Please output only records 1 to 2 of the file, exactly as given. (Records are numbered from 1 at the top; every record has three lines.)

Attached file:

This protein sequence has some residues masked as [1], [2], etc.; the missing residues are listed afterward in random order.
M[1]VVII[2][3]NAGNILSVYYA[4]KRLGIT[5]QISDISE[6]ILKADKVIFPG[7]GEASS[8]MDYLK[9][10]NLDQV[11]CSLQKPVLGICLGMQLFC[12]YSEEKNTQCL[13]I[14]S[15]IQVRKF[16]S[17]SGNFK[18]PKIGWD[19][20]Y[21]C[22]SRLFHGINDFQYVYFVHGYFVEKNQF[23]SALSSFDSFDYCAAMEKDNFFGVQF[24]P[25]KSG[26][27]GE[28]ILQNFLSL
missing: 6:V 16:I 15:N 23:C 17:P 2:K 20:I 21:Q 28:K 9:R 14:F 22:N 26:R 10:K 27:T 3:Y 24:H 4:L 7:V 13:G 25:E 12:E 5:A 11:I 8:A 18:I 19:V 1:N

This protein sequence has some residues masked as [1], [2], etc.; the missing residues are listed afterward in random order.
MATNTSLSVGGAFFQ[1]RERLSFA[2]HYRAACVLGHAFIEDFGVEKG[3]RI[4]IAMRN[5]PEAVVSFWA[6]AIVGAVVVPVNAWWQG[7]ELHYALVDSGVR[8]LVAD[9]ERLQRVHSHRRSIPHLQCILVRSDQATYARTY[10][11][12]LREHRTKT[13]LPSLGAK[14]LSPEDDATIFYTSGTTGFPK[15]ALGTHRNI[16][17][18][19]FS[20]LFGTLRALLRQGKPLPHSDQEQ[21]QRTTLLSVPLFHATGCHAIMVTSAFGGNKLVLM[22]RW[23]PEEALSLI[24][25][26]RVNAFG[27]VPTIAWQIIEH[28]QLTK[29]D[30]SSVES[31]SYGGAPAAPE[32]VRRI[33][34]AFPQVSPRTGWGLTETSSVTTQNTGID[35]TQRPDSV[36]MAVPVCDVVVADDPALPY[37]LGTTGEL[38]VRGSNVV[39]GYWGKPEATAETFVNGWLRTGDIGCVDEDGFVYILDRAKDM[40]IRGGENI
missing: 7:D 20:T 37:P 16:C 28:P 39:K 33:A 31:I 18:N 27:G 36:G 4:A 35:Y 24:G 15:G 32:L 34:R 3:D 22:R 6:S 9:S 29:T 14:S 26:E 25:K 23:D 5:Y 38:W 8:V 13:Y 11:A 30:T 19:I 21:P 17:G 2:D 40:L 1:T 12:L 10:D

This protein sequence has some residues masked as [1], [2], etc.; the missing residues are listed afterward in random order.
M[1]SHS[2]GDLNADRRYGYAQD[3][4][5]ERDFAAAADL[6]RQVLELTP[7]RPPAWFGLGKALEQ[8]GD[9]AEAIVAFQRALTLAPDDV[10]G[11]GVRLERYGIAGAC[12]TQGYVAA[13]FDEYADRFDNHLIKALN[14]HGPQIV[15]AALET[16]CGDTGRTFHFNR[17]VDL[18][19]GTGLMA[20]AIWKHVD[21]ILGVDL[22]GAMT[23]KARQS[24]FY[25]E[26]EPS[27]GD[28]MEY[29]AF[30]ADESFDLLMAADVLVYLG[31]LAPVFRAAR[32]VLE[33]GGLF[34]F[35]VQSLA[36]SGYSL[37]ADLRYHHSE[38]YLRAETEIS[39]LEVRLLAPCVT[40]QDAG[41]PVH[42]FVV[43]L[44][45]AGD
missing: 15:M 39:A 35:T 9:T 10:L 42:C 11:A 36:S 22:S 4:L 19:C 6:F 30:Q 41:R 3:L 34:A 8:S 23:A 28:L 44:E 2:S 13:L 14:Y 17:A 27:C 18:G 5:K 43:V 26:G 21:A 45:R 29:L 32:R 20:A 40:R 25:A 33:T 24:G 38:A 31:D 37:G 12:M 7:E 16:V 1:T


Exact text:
This protein sequence has some residues masked as [1], [2], etc.; the missing residues are listed afterward in random order.
M[1]VVII[2][3]NAGNILSVYYA[4]KRLGIT[5]QISDISE[6]ILKADKVIFPG[7]GEASS[8]MDYLK[9][10]NLDQV[11]CSLQKPVLGICLGMQLFC[12]YSEEKNTQCL[13]I[14]S[15]IQVRKF[16]S[17]SGNFK[18]PKIGWD[19][20]Y[21]C[22]SRLFHGINDFQYVYFVHGYFVEKNQF[23]SALSSFDSFDYCAAMEKDNFFGVQF[24]P[25]KSG[26][27]GE[28]ILQNFLSL
missing: 6:V 16:I 15:N 23:C 17:P 2:K 20:I 21:Q 28:K 9:R 14:F 22:N 26:R 10:K 27:T 3:Y 24:H 4:L 7:V 13:G 25:E 12:E 5:A 11:I 8:A 18:I 19:V 1:N

This protein sequence has some residues masked as [1], [2], etc.; the missing residues are listed afterward in random order.
MATNTSLSVGGAFFQ[1]RERLSFA[2]HYRAACVLGHAFIEDFGVEKG[3]RI[4]IAMRN[5]PEAVVSFWA[6]AIVGAVVVPVNAWWQG[7]ELHYALVDSGVR[8]LVAD[9]ERLQRVHSHRRSIPHLQCILVRSDQATYARTY[10][11][12]LREHRTKT[13]LPSLGAK[14]LSPEDDATIFYTSGTTGFPK[15]ALGTHRNI[16][17][18][19]FS[20]LFGTLRALLRQGKPLPHSDQEQ[21]QRTTLLSVPLFHATGCHAIMVTSAFGGNKLVLM[22]RW[23]PEEALSLI[24][25][26]RVNAFG[27]VPTIAWQIIEH[28]QLTK[29]D[30]SSVES[31]SYGGAPAAPE[32]VRRI[33][34]AFPQVSPRTGWGLTETSSVTTQNTGID[35]TQRPDSV[36]MAVPVCDVVVADDPALPY[37]LGTTGEL[38]VRGSNVV[39]GYWGKPEATAETFVNGWLRTGDIGCVDEDGFVYILDRAKDM[40]IRGGENI
missing: 7:D 20:T 37:P 16:C 28:P 39:K 33:A 31:I 18:N 27:G 36:G 4:A 35:Y 24:G 15:G 32:L 34:R 3:D 22:R 6:S 9:S 29:T 14:S 26:E 25:K 23:D 5:Y 38:W 8:V 13:Y 11:A 30:T 19:I 21:P 17:G 2:D 40:L 1:T 12:L 10:D